What is the Qualified Environmental Professional (QEP) Credential?

The Qualified Environmental Professional (QEP) is the first and only multi-media, multidisciplinary, fully accredited credential that requires environmental professionals to have a broad perspective and the knowledge and skills to solve real-world problems. Through the QEP certification, environmental professionals demonstrate the breadth and depth of their knowledge and experience by meeting eligibility requirements, which include passing the General Environmental Science (GES) exam and the Qualified Environmental Professional (QEP) exam.

The Environmental Professional In-Training (EPI) program is an optional first step toward obtaining QEP status for environmental students and professionals beginning their careers. Holding the EPI designation allows students who anticipate entering the environmental field or graduates who have entered the field within the last five years to demonstrate knowledge by meeting eligibility requirements and passing the General Environmental Science (GES) exam.

How Do I Become a QEP?


You can achieve the QEP by meeting eligibility requirements and passing both a General Environmental Science (GES) exam and also a QEP specialty exam until December 31, 2023) and then the Comprehensive Exam after January 1, 2024

The current QEP Specialty exams are:

  1. Air Quality
  2. Water Quality
  3. Waste Management
  4. Environment Science, Management, and Policy.

The current GES and QEP Specialty Exam Blueprints can be found here.

After December 31, 2023, all approved candidates must take the updated exams.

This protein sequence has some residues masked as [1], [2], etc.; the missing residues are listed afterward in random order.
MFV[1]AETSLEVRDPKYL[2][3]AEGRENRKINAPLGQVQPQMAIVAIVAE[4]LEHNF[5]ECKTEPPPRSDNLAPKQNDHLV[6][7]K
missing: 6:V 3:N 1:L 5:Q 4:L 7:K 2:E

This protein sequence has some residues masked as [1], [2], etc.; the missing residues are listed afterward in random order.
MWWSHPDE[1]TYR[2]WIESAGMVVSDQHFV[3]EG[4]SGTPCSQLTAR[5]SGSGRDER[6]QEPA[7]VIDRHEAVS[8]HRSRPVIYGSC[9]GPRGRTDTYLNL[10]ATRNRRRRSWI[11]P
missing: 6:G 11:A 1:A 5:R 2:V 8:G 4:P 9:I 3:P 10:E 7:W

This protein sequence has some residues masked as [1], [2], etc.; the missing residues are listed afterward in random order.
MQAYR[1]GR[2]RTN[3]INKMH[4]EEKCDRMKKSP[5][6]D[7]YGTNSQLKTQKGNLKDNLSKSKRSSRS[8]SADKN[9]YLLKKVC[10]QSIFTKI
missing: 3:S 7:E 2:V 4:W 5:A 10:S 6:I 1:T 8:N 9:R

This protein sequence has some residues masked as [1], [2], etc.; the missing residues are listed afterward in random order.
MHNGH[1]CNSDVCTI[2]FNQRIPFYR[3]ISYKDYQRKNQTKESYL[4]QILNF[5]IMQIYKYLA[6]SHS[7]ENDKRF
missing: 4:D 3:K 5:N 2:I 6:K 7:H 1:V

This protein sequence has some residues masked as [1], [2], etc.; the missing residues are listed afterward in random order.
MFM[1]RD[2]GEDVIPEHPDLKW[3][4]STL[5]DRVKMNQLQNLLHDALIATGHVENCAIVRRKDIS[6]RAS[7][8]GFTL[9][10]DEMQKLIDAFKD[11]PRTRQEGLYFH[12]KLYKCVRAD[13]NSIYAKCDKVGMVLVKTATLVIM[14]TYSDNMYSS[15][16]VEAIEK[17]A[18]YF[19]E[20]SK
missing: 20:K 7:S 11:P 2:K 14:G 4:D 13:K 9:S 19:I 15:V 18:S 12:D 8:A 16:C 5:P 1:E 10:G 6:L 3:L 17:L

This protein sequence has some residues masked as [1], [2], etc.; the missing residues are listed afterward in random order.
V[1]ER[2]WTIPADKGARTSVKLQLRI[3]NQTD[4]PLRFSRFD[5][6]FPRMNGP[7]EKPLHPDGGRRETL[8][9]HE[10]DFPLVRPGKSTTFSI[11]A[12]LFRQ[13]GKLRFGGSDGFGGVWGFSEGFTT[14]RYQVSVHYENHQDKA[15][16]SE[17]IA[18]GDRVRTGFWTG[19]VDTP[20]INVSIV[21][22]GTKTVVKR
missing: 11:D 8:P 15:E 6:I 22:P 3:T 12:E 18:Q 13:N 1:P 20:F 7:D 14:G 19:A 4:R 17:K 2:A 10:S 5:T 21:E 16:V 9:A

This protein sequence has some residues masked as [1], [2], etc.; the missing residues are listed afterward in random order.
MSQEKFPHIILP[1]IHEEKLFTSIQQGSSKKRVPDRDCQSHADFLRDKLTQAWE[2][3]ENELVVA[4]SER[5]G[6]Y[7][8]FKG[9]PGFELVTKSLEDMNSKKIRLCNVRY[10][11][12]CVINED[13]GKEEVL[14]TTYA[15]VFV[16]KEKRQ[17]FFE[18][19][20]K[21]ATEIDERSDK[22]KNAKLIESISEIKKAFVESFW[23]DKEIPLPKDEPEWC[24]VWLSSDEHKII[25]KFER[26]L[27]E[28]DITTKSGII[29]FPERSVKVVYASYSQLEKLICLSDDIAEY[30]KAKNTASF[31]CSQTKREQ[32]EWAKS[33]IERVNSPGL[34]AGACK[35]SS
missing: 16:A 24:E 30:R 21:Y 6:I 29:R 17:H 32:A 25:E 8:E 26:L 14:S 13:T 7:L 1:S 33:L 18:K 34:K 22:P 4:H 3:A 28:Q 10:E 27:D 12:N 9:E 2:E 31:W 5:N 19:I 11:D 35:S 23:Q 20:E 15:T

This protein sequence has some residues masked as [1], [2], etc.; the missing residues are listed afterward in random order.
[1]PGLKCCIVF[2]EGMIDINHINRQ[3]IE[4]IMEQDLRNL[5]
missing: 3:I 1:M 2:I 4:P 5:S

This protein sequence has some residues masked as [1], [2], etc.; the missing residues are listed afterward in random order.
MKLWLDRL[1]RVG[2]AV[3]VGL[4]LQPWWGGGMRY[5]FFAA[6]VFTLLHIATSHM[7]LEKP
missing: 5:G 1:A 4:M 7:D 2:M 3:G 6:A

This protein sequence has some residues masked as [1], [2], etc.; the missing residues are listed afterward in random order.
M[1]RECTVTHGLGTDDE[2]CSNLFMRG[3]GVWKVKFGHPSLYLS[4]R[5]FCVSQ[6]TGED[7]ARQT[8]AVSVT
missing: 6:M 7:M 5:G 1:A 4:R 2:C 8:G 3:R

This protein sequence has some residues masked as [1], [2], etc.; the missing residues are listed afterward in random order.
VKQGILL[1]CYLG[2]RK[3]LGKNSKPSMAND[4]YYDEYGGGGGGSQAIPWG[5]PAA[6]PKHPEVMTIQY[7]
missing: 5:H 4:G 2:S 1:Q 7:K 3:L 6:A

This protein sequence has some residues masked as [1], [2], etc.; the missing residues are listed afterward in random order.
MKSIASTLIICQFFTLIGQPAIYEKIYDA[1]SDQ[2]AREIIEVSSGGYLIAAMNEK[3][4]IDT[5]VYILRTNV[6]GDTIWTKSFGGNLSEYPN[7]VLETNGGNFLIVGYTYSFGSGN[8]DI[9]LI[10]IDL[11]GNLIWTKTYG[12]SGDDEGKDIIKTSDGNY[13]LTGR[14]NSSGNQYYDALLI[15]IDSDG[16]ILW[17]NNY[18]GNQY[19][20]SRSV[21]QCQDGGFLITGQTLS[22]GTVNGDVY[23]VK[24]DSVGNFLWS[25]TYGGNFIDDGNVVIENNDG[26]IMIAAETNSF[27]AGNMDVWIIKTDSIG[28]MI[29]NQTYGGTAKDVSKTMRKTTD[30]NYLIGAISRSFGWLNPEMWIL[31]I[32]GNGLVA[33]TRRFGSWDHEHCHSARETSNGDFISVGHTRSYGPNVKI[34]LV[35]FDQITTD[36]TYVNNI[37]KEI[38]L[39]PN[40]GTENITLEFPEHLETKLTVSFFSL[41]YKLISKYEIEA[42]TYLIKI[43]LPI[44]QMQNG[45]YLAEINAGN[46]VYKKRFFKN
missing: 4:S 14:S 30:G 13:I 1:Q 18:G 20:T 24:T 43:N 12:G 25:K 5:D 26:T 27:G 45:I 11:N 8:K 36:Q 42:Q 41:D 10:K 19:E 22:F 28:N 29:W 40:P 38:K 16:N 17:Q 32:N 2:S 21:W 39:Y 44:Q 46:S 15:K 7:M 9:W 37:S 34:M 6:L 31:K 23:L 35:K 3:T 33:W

The process can be done through one of two routes depending on whether you have at least five years of professional environmental work experience when you apply:

Route 1:

A meet the following requirements and complete the following steps:


  • A bachelor’s degree or equivalent in physical sciences, earth sciences, natural sciences, engineering, or mathematics. If you have eight years of experience or more, then your bachelor’s degree can be from any discipline.
  • Submit three references from environmental professionals.
  • Pass two written exams: the GES exam and a QEP specialty exam. You do not have to retake the GES exam if you have achieved the EPI designation.
  • Commit to adhering to the BGC Code of Ethics and the BGC Ethics Case Procedures
  • Pay fees on or before the due date.

Route 2:

If you have less than five years of professional environmental work experience, you can work toward your QEP through a three-stage process that will give you an interim designation as an Environmental Professional In-Training (EPI). This helps in your career search and gives you access to information, networking, mentoring, and organization discounts for up to seven years: